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Melbourne’s poor air quality impacts Australian Open qualifier event
The safety of players at this year’s Australian Open is an increasing cause for concern after a day of poor air quality in Melbourne forced the abandonment of the former world No 1 Maria Sharapova’s match in a warm-up event at Kooyong.
Another player, Dalila Jakupovic, collapsed on court at Melbourne Park and was forced to retire midway through her qualifying match when she suffered a coughing fit.
The match had been given approval to get underway by tournament organisers after the day’s play had initially been delayed for an hour due to the blanket of bushfire smoke enveloping Melbourne.
Jakupovic, who was looking to qualify for the main draw of the tournament which is slated to start on Monday, was one set up in her match against Switzerland’s Stefanie Vögele when she fell to her knees on court. Suffering breathing difficulties, the world No 180 withdrew.
She later said she had no previous respiratory issues and had never suffered from asthma, advising “I was really scared that I would collapse. That’s why I went onto the floor because I couldn’t walk any more.
“I don’t have asthma and never had breathing problems. I actually like heat. The physio came again and I thought it would be better. But the points were a bit longer and I just couldn’t breathe any more and I just fell on the floor.”
Jakupovic was critical of officials for allowing the match to go ahead, saying it was “not fair” and adding “it’s not healthy for us.
“I was surprised, I thought we would not be playing today, but we don’t have much choice.”
Eugenie Bouchard, the former Wimbledon finalist, also struggled in her opening match and called several medical timeouts during the eventual win over China’s Xiaodi You.
As reported by Guardian Australia, she advised “I felt like it was tough to breathe and a bit nauseous.
“I felt like the conditions got worse as the match went on...but I was out there for a long time. As an athlete we want to be very careful, our physical health is one of the most important things. It’s not ideal to play in these conditions. Just like the heat rule, there should be an air quality rule.”
At Kooyong, Sharapova said smoke from the bushfires still burning in Victoria and NSW was behind the decision to call time on her match late in the second set against Germany’s Laura Siegemund.
Organisers of the tournament in the inner Melbourne suburb pulled the plug on play with Siegemund a set up and the score locked at 5-5 in the second, as the city was enveloped in a smoke haze and was rated in the morning as having the worst air quality in the world.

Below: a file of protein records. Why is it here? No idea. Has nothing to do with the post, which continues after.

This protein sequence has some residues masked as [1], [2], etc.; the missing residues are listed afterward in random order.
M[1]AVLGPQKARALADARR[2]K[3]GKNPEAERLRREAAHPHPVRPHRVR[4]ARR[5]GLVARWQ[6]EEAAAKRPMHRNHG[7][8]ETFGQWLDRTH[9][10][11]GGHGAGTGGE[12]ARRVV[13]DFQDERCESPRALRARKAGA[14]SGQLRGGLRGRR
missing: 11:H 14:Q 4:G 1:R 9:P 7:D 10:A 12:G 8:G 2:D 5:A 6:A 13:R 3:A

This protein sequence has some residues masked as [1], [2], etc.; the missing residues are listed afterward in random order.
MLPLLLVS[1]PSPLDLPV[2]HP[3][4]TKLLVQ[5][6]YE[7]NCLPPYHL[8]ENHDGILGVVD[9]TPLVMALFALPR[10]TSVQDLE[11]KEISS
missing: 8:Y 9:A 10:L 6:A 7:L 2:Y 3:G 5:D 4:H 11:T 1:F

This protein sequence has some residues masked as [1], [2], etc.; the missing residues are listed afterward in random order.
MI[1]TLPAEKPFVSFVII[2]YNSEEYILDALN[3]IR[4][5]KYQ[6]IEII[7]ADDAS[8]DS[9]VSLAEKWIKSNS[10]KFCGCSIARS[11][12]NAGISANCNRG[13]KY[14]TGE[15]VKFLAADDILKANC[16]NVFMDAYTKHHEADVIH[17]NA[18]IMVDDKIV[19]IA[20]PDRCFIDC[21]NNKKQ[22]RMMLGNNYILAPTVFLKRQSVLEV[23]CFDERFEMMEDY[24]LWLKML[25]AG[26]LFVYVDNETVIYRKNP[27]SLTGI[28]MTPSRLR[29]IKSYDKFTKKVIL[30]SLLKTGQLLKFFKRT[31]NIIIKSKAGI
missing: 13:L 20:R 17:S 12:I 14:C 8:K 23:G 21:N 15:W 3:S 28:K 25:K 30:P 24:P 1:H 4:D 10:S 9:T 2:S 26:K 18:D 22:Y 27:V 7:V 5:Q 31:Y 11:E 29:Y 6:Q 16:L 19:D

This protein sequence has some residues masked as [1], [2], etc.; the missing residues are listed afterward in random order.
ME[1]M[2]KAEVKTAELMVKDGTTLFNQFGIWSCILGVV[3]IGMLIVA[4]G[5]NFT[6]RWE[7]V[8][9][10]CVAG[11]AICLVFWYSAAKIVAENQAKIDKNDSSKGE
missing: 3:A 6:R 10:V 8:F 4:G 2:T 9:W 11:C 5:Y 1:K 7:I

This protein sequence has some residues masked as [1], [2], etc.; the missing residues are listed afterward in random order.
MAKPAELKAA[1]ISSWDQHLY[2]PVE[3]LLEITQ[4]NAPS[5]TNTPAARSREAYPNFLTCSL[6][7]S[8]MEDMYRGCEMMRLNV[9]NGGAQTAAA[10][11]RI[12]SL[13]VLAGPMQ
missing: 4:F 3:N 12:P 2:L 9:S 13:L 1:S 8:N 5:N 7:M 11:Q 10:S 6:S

Earlier, practice at Melbourne Park had been suspended and the start of the first round of qualifying delayed by an hour due to the poor air quality. However, tournament organisers deemed it safe enough to start at 11am local time, once they said the air quality had sufficiently improved.
Australian Open Tournament Director, Craig Tiley stated "this morning the smoke haze was significant.
“And based on advice we made the decision to suspend practice and as a result to start the qualifying matches an hour later than originally scheduled. At any time we’re not going to put them (players and staff) in harm’s way or make any decision that’s going to negatively impact their health and wellbeing.”
Tom Larner, Tennis Australia’s Chief Operating Officer, indicated the situation was comparable to other delays caused by atmospheric conditions, such as extreme heat, or rain.
As quoted by Guardian Australia, Larner stated “we’re treating any suspension of play like a rain delay or a heat delay, in that we will stop if conditions become unsafe based on medical advice, and once those conditions are safe to play, players will get back on court.”
Tuesday’s delay lasted only one hour, as, according to Tiley, “during the period in which we suspended practice there was an improvement in conditions”. The suspension, and subsequent resumption of play was based on air quality measurements taken on-site using devices sourced specifically for this eventually, as well as advice from tournament medical staff.
Victoria’s Environment Protection Authority issued a warning on Monday evening that conditions in Melbourne on Tuesday would be poor to hazardous as a consequence of the bushfires raging across the south east of the country.
Earlier this month poor air quality saw the Canberra International Challenger event relocate to Bendigo.
Middle image shows haze over central Melbourne last week.
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6th June 2019 - Tennis Australia commits to United Nations climate change action
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